Veterans Day Special: Some of Comics' Strangest Veterans

Well, clearly we're not going to hit on all of the strange, wacky war stories told in comics in [...]

Well, clearly we're not going to hit on all of the strange, wacky war stories told in comics in one article. There was, after all, an actual comic book called Weird War Tales, which ran for more than ten years from DC Comics. Still, a day to celebrate our own veterans seemed like the perfect opportunity to look back at some of the highlights of that and other comics where, let's face it, sometimes some pretty strange things happen during war time. And while most of Marvel's war heroes were pretty normal and human, we're sure there are some out there that we've missed. Please, by all means, chime in in the comments.

The Unknown Soldier These first two are the most obvious ones, but it doesn't make them any less strange or awesome. The Unknown Soldier, in DC Comics, is not an abstract concept but rather a concrete identity. Depending on the version you're reading, he can he either a driving force in a single war, or a more minor player in every war throughout history.

War Heroes Alright, so these guys are only weird by virtue of the fact that this kind of stuff doesn't happen anymore, but realism lovers Mark Millar and Tony Harris got together back in 2008 for a solicited six-issue miniseries that revolved around the question fo what might happen if the U.S. government were to distribute super-powers to American soldiers serving in Iraq and Afghanistan. We never really found out, since the series never actually concluded, but it's a cool concept, and strange in that it was being done with the currently-ongoing conflict and by a writer who you wouldn't expect.

Dr. Manhattan Becuase of the fact that his time in Vietnam didn't totally define his character the way it did The Comedian's, people tend to downplay the fact that Dr. Manhattan was brought in (and succeeded) to end the war. In...umm..dramatic fashion.

The Haunted Tank

We'll let Wikipedia have this one, since this is as succinct as it gets: "The feature centers on the ghost of 19th-century Confederate general J.E.B. Stuart, who is sent by the spirit of Alexander the Great to act as a guardian over his two namesakes, Lieutenant Jeb Stuart (named in the early stories as Jeb Stuart Smith, but eventually just shortened to Jeb Stuart) and the Light Tank M3 Stuart that Jeb commands." And, yes, it's as hilarious and awesome as it sounds.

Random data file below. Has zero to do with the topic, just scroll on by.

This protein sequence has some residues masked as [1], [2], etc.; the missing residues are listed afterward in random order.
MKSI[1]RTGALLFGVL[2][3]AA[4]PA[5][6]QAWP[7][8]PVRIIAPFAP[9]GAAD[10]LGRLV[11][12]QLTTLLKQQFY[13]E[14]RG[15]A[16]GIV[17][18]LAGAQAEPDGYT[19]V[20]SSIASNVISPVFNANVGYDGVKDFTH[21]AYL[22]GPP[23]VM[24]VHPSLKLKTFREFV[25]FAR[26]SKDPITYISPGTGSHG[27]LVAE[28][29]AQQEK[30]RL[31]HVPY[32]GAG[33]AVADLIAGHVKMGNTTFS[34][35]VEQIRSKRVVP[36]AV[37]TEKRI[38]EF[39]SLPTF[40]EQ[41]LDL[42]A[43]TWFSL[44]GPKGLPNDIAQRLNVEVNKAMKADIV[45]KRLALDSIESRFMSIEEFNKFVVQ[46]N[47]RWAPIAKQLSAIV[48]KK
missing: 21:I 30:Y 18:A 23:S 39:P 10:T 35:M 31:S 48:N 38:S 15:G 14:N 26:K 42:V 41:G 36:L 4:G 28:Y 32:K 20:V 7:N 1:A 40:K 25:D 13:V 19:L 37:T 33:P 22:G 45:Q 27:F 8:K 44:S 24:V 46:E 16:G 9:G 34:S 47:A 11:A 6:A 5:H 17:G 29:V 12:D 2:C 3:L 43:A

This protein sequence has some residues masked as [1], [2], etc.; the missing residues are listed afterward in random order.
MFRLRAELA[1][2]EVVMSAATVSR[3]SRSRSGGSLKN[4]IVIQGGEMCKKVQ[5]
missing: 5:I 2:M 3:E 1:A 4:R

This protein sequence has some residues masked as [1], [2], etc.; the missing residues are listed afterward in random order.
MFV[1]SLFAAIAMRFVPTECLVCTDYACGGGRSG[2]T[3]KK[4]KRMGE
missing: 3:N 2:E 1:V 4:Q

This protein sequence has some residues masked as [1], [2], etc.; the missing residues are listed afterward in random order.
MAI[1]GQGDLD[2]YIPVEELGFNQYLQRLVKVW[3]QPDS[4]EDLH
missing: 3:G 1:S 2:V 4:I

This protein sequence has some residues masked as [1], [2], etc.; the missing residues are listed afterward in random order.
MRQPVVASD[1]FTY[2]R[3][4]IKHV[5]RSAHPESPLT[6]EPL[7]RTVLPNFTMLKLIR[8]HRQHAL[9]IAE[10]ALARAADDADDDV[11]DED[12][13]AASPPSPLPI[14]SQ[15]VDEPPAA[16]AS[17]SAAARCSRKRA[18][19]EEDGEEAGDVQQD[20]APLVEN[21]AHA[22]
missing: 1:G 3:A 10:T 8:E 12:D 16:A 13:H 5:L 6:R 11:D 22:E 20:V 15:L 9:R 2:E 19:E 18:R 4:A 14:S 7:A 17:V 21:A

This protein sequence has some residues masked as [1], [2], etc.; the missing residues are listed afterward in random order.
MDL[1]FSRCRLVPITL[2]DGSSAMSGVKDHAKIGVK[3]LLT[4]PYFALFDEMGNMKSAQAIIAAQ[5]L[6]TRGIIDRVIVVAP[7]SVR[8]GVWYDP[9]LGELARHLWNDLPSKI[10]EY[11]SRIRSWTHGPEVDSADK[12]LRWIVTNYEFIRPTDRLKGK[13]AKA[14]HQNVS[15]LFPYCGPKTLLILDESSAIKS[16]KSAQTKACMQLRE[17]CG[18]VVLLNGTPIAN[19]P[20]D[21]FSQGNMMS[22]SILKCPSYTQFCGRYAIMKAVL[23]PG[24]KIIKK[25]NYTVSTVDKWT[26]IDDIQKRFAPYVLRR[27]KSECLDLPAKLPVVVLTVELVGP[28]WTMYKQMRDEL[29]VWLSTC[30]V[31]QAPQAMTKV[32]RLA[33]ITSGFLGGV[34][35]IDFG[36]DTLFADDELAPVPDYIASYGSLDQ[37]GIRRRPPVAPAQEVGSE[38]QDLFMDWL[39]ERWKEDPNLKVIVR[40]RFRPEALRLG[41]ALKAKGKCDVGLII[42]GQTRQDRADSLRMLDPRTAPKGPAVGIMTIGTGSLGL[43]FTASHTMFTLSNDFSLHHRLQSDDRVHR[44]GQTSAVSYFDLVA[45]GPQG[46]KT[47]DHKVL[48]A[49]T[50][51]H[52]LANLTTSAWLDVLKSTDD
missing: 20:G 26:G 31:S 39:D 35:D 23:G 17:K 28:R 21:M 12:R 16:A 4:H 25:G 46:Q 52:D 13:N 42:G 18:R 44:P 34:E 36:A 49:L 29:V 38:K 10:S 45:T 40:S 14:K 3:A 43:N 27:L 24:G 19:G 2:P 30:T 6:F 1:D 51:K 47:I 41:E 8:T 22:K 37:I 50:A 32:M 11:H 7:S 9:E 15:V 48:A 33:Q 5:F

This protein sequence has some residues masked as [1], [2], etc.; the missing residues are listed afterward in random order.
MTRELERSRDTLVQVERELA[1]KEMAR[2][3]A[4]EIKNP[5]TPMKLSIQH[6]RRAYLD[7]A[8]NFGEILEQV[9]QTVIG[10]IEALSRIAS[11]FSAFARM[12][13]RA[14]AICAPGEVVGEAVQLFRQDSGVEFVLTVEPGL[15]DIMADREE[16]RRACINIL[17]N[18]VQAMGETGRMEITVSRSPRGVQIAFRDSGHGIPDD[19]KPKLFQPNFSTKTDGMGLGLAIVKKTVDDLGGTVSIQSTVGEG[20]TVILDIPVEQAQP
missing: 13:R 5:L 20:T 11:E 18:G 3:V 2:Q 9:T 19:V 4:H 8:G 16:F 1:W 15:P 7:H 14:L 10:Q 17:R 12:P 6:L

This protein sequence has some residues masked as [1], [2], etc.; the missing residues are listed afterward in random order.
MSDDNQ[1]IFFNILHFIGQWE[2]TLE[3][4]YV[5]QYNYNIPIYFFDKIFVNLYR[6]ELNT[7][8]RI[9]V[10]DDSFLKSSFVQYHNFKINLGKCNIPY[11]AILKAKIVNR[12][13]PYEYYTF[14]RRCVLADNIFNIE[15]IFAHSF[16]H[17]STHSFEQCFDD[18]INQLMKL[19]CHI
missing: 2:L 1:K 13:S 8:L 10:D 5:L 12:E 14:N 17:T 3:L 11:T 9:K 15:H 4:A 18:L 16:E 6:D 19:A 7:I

The Primate Platoon So this was a group of bad guys--Nazi gorillas, to be exact. And if that's not enough to send you running for the back issue bins, then I don't know what is. As an extra added bonus, Julius, one of the gorillas in question, later appeared in the brilliant Brian Azzarello/Cliff Chiang story Dr. 13: Architecture and Morality.

The Creature Commandos These guys currently exist--sort of--in the New 52 under the control of Frankenstein, Agent of S.H.A.D.E. But do you know how wacky the old days were at DC Comics? Frankenstein, Agent of S.H.A.D.E. may be the most insanely out-there comic the publisher is currently making, but the version of the Creature Commandos in the book is roughly like what would happen if Christopher Nolan got his hands on the property. Compared to the originals, the new Creature Commandos are pretty tame.

Snoopy's World War I Flying Ace Let's face it--one of the great, iconic soldiers in the history of comics, right? I mean, there can't really be any doubt. Even though he never starred in an ongoing, monthly comic, this was part of many of our lives growing up--to the point where I'm pretty sure seeing It's the Great Pumpkin, Charlie Brown! was my first exposure to the concept of war.